A rising number of Michigan public schools are staffing classrooms with long-term substitutes with as little as 60 college credits and no formal education training. Since August, Bridge has examined the implications of this practice for the state’s already-struggling schools.
Affluent public school districts in Michigan are using long-term substitutes as part of a program that makes them millions of dollars in profits by employing their teachers in private schools.
Michigan’s “shared time” program allows public schools to get tax dollars to offer classes like foreign language, art, music and advanced placement courses at private, mostly religious schools.
Districts including Brighton, Berkley and Clarkston are using dozens of the long-term substitutes for the program, collecting roughly $7,900 in state aid for each private school student they educate regardless of the credentials of the teacher.
Berkley alone makes $3,000 in profit for each private school student it educates, or more than $4 million of the $12 million it takes in for a program that operates in four counties and 42 schools.
The districts acknowledge that teachers in the shared-time programs typically make less than those in their traditional classrooms and that long-term subs make even less. But it’s unclear how much more a district like Clarkston, with over 30 long-term subs among roughly 170 shared-time teachers, makes in profit because of the long-term subs.
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State law requires teachers to have proper certification. But daily subs and long-term subs can be used and they can have as little as two years of college. Many may have college degrees – and some teaching degrees – but not the required certification in a specific grade level or academic subject.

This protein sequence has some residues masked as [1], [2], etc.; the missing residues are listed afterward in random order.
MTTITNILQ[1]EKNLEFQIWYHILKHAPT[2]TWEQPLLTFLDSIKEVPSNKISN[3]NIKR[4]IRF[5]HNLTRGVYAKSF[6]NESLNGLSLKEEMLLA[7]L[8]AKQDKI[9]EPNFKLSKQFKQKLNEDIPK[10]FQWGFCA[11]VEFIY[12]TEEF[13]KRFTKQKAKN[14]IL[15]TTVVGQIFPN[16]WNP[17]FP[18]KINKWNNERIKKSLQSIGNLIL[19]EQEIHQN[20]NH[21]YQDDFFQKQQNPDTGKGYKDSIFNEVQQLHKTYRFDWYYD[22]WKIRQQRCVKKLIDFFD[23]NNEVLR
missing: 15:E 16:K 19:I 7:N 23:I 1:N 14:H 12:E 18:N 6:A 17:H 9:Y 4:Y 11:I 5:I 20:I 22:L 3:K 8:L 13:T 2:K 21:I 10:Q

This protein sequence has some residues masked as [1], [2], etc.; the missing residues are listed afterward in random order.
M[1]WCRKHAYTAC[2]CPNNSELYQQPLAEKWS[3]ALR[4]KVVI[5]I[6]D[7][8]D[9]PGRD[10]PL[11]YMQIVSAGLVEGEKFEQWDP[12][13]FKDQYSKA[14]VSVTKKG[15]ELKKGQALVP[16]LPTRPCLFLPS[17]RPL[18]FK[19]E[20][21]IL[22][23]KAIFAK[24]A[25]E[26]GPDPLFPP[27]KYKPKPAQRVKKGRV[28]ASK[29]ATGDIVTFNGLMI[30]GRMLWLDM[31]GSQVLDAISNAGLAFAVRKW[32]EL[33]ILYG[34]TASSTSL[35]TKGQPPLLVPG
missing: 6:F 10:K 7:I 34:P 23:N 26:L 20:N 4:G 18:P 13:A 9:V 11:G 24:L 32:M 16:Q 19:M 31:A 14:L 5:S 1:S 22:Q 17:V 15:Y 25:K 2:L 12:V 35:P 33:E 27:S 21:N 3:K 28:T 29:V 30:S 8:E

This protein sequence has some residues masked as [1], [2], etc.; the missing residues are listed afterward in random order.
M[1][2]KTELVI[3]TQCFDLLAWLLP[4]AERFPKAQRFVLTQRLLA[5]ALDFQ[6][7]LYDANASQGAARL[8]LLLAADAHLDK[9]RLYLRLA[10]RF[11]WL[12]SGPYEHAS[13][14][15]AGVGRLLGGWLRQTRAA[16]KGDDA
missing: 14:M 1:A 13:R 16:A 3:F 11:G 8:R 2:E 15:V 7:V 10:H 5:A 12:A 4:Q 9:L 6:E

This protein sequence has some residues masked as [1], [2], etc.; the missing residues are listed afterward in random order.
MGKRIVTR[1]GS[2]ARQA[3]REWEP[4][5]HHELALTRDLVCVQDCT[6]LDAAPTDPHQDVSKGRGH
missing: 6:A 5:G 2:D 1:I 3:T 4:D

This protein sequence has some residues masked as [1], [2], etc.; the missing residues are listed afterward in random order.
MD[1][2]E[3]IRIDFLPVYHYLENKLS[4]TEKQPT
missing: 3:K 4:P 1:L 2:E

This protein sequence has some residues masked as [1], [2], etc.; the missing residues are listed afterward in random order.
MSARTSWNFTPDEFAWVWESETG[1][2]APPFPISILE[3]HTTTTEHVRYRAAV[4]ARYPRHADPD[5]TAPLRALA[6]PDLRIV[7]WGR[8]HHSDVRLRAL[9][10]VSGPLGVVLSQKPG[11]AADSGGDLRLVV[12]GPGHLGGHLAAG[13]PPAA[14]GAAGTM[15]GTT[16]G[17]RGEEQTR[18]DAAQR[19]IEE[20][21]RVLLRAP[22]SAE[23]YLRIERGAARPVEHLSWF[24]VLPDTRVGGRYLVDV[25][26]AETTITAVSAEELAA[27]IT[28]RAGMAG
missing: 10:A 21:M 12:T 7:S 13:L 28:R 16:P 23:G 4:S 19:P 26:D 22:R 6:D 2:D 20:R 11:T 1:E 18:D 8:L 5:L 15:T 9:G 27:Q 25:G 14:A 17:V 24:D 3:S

Overall, for shared-time districts, the extra revenue – over $133 million statewide last year – has been substantial at a time when schools statewide face financial problems. And though it’s been legal for nearly 50 years, the rapid growth of shared time in the last decade caused former Gov. Rick Snyder to propose a major cut in 2018.
The Legislature agreed to a cap on spending but not a cut.
“In general, everybody is hurt by it because it provides the education of non-public students with public dollars,” said David Martell, executive director of the Michigan School Business Officials, a statewide group supporting non-academic staff at public schools.
But he acknowledged the program has “made all the difference in the world” for “districts that were in a deficit or teetering on a deficit.”
The use of long-term subs statewide has increased more than tenfold in the past four years, up to more than 2,500 last year from 200. Blamed on a tight labor market for teachers, the increase is most pronounced in charter schools and districts with high poverty rates, including Benton Harbor and Detroit.
Bridge Magazine has reported on the issue since August, and has found that larger and more affluent districts typically avoided employing many long-term substitutes except a few that sponsor shared-time programs.
Those districts, however, told Bridge that most of those long-term subs were among hundreds of others in the districts’ shared-time programs, not in the districts’ traditional classrooms.
Same money, lower costs
The public schools profit because they get far more in state funding than they spend on teacher salaries in the private schools in part because those teachers are paid less and other costs – like building maintenance, utilities and supplies are covered by the private school.
Snyder’s attempts to rein in the program failed in part because the program has few critics. Private schools have embraced the arrangement because it allows them to offer electives like foreign language while saving money on wages. Private-school parents are glad to get something for their tax dollars and public schools are getting additional money.